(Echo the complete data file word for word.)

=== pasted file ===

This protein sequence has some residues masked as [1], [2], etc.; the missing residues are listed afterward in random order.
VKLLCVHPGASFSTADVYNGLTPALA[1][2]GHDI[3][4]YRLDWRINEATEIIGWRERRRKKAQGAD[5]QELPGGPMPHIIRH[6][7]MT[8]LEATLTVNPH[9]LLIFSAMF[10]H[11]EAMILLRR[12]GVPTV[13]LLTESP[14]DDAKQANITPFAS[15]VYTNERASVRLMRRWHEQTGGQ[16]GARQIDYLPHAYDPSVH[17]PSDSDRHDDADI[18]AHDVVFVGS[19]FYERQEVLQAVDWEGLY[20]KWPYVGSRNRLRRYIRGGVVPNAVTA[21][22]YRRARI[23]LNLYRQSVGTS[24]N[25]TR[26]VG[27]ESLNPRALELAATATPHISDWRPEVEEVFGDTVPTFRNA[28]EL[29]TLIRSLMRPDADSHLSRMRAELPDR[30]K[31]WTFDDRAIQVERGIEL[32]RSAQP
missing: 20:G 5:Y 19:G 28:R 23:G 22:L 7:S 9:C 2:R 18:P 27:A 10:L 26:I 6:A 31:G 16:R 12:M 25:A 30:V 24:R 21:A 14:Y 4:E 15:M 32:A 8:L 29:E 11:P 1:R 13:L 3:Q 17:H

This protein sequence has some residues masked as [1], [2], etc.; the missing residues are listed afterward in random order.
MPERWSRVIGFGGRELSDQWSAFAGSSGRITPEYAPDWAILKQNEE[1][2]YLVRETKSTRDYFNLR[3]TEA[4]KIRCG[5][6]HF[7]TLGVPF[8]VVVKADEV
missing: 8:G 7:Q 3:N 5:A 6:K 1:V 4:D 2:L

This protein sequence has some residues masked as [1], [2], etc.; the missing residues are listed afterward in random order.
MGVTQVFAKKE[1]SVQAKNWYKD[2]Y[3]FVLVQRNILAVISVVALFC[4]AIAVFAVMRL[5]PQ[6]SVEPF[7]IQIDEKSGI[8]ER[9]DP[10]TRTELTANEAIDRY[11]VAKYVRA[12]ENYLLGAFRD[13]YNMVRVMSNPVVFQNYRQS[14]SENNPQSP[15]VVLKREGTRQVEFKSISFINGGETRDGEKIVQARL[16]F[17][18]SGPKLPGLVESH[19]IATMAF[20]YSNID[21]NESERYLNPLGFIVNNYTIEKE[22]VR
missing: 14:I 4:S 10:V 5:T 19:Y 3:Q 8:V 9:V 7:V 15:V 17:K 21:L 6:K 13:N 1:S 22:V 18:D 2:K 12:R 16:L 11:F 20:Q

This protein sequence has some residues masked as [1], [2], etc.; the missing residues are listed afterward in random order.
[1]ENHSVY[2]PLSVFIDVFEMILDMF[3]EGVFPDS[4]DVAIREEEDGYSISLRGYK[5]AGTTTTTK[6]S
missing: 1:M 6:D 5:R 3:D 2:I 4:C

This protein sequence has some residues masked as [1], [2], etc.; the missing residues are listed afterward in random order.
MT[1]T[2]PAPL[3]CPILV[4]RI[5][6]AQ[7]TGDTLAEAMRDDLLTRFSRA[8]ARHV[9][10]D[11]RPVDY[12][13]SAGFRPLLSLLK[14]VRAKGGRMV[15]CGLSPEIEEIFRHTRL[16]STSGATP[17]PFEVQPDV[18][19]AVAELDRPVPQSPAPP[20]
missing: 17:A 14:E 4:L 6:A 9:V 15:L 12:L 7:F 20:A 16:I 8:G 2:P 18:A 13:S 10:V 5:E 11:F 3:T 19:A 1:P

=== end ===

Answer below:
This protein sequence has some residues masked as [1], [2], etc.; the missing residues are listed afterward in random order.
VKLLCVHPGASFSTADVYNGLTPALA[1][2]GHDI[3][4]YRLDWRINEATEIIGWRERRRKKAQGAD[5]QELPGGPMPHIIRH[6][7]MT[8]LEATLTVNPH[9]LLIFSAMF[10]H[11]EAMILLRR[12]GVPTV[13]LLTESP[14]DDAKQANITPFAS[15]VYTNERASVRLMRRWHEQTGGQ[16]GARQIDYLPHAYDPSVH[17]PSDSDRHDDADI[18]AHDVVFVGS[19]FYERQEVLQAVDWEGLY[20]KWPYVGSRNRLRRYIRGGVVPNAVTA[21][22]YRRARI[23]LNLYRQSVGTS[24]N[25]TR[26]VG[27]ESLNPRALELAATATPHISDWRPEVEEVFGDTVPTFRNA[28]EL[29]TLIRSLMRPDADSHLSRMRAELPDR[30]K[31]WTFDDRAIQVERGIEL[32]RSAQP
missing: 20:G 5:Y 19:G 28:R 23:G 22:L 7:S 9:C 2:R 18:P 27:A 10:L 26:I 6:A 31:G 16:R 12:M 25:A 30:V 24:R 21:A 14:Y 4:E 15:M 32:A 8:L 29:E 11:P 1:R 13:L 3:Q 17:H

This protein sequence has some residues masked as [1], [2], etc.; the missing residues are listed afterward in random order.
MPERWSRVIGFGGRELSDQWSAFAGSSGRITPEYAPDWAILKQNEE[1][2]YLVRETKSTRDYFNLR[3]TEA[4]KIRCG[5][6]HF[7]TLGVPF[8]VVVKADEV
missing: 8:G 7:Q 3:N 5:A 6:K 1:V 4:D 2:L

This protein sequence has some residues masked as [1], [2], etc.; the missing residues are listed afterward in random order.
MGVTQVFAKKE[1]SVQAKNWYKD[2]Y[3]FVLVQRNILAVISVVALFC[4]AIAVFAVMRL[5]PQ[6]SVEPF[7]IQIDEKSGI[8]ER[9]DP[10]TRTELTANEAIDRY[11]VAKYVRA[12]ENYLLGAFRD[13]YNMVRVMSNPVVFQNYRQS[14]SENNPQSP[15]VVLKREGTRQVEFKSISFINGGETRDGEKIVQARL[16]F[17][18]SGPKLPGLVESH[19]IATMAF[20]YSNID[21]NESERYLNPLGFIVNNYTIEKE[22]VR
missing: 14:I 4:S 10:V 5:T 19:Y 3:Q 8:V 9:V 7:V 15:V 17:K 21:L 6:K 13:N 1:S 22:V 18:D 2:K 12:R 16:L 11:F 20:Q

This protein sequence has some residues masked as [1], [2], etc.; the missing residues are listed afterward in random order.
[1]ENHSVY[2]PLSVFIDVFEMILDMF[3]EGVFPDS[4]DVAIREEEDGYSISLRGYK[5]AGTTTTTK[6]S
missing: 1:M 6:D 5:R 3:D 2:I 4:C

This protein sequence has some residues masked as [1], [2], etc.; the missing residues are listed afterward in random order.
MT[1]T[2]PAPL[3]CPILV[4]RI[5][6]AQ[7]TGDTLAEAMRDDLLTRFSRA[8]ARHV[9][10]D[11]RPVDY[12][13]SAGFRPLLSLLK[14]VRAKGGRMV[15]CGLSPEIEEIFRHTRL[16]STSGATP[17]PFEVQPDV[18][19]AVAELDRPVPQSPAPP[20]
missing: 17:A 14:E 4:L 6:A 9:V 15:L 12:L 7:F 20:A 16:I 8:G 2:P 18:A 13:S 10:V 5:E 11:F 3:T 19:A 1:P